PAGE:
The Congolese government was forced to take action.  The investigation resulted in a new head of the park and the firings and prosecutions of those involved in the illegal trade.  Once the park came under a new leader, everything changed.  Pay for the rangers changed from $25/mo. to $150/mo.  Believe it or not, a living, albeit modest, in the Congo.  The training to qualify as a park ranger became much more rigorous, the number of rangers was reduced, which cut down on corruption and made the “battalion” easier to manage.

In 2011, a total of 19 soldiers and ICCN (park rangers) were killed in a dispute when the park rangers asked the Congolese army to leave the park.  The Congolese army wanted to continue in the park; they were taking bribes and the dispute was about corruption and money.  The ICCN park rangers knew that the corruption, and the illegal trade of both charcoal and fishing from the lakes, would diminish if the Congolese army left the park.  After a great deal of bad press that the killings brought to the Congolese government, the head of the park and his counterpart in the army were forced to resolve the dispute.  To quote the man we met at the park, nothing good will ever happen in the Eastern Congo until the rule of law is established.

Anneke chimed in at this point and noted that after 13 years covering the DRC, she is constantly astounded by the courage of the Congolese.  There are a lot of good people in this country, who want to see the country move forward and its people and resources protected under the rule of law.

We inquired about the greatest needs at this moment to preserve the park.  The park needs to build a great relationship with the Congolese army.  In the US after WWII, the President created the Army Corp of Engineers.  We had tens of thousands of military men that needed to be put to work, and the government formed the Corp and put former soldiers to work building some of the largest infrastructure projects in the country.  They built roads, dams, and bridges, and they helped America progress.  Wouldn't it be wonderful if we could move the Congolese army from a combatant role to an army of engineers?  Get the army to do something useful for the population.  An idea was presented to fund a small battalion of the Congolese army that would build a road in the park.  (Today like the rest of the DRC, there are very, very few paved roads, let alone decent dirt roads.)  If it works, it could serve as a model of what is possible.  It could begin to turn the page of history.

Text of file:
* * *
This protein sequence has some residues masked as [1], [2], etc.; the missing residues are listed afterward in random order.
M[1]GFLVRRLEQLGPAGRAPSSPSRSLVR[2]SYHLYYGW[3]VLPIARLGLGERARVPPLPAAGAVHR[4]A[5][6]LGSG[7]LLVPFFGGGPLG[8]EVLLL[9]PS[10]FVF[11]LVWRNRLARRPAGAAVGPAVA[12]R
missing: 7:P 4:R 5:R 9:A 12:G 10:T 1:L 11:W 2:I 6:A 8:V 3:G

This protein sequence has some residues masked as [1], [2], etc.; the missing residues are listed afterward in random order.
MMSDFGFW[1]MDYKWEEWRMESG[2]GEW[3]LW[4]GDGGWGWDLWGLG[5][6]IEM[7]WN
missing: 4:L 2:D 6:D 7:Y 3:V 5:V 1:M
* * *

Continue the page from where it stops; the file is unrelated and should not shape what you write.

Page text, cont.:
We hear a second need from speaking to individuals and some NGOs.  The park needs help in a fight between tourism and oil interests.  SOCO International is an oil company based in Great Britain and listed on the London Stock Exchange, which is illegally doing surveying in the park looking for oil.  Surveying in the park means drilling in the search for oil, something that all too soon could pollute the rivers that run through the park.  The source of the Nile, Lake Edward, is located in Virunga, as are the rivers feeding this lake.  SOCO has a license to mine oil reserves in the area, but Virunga is a World Heritage Site so under international law is protected from all extraction of any resources in the park.  Nothing can change that, not even the Congolese congress.  (The DRC is a signatory to the Convention Concerning the Protection of the World Cultural and Natural Heritage.  Virunga was inscribed on the World Heritage List in 1979.)  The park desperately needs help to bring this corruption to the front of the world stage and to force SOCO to pull out of the park.  The Congolese government looks the other way.  You figure that one out – oil companies.  A PR campaign gives birth.